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David Macaulay Talks

As a follow-up to Katherine's post last week linking to a video on the processes of illustrating a science book, here's a link to an online movie of David Macaulay. He's talking about history, not science (producing his book on Rome), but Macaulay's probably best known for The Way Things Work and I thought this clip might still be of interest.


Fascinating! what a great find Alice -- I think this is still very relevant to what he does with 'The Way Things Work' -- all about different perspectives and methods for presenting complex information.

It strikes me that he goes through an incredible, imaginative range of ideas before settling on something rather more conventional. Using different degrees of opening the book as a 'pop-up' device, having illustrations that work upside down (or at least, of having this acknowledged in the text), etc. all seem like great devices for expanding the range of possibilities we associate with (typical) reading. His aim, of course, is not this kind of novelty for novelty's sake, but to convey something about the texture of Rome; the illustrated index at the end is a buffer that makes all the experimenting ok.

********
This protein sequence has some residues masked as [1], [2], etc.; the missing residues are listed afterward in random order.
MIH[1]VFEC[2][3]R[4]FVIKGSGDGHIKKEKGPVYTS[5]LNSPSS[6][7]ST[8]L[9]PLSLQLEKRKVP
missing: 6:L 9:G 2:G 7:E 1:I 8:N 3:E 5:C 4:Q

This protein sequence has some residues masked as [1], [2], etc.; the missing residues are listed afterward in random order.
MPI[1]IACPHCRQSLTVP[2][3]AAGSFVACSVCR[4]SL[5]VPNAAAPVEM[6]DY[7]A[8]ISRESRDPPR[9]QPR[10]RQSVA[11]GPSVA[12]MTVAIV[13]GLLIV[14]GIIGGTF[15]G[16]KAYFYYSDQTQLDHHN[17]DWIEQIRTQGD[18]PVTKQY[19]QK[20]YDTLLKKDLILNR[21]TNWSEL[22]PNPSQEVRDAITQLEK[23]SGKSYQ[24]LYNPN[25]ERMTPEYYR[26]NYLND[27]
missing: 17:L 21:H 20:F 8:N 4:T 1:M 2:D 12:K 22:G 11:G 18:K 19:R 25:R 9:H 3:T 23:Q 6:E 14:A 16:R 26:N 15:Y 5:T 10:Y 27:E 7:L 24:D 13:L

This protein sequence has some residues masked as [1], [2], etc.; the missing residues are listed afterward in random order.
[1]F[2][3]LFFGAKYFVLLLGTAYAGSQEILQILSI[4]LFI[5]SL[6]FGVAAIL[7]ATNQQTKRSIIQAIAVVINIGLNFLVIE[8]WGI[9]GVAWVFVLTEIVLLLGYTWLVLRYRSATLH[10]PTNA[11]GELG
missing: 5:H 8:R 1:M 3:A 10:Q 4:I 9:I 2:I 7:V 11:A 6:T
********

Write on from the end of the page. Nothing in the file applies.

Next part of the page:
Just a question about genre: is this a fiction non-fiction book? a narrative history picture book?

I suppose by the way I talk about the horribles and similar texts, its a factual book utalising fictional devices.

I personally think we can be flexible about such terms, but I know others like to maintain a stricter fact/ fiction boundary.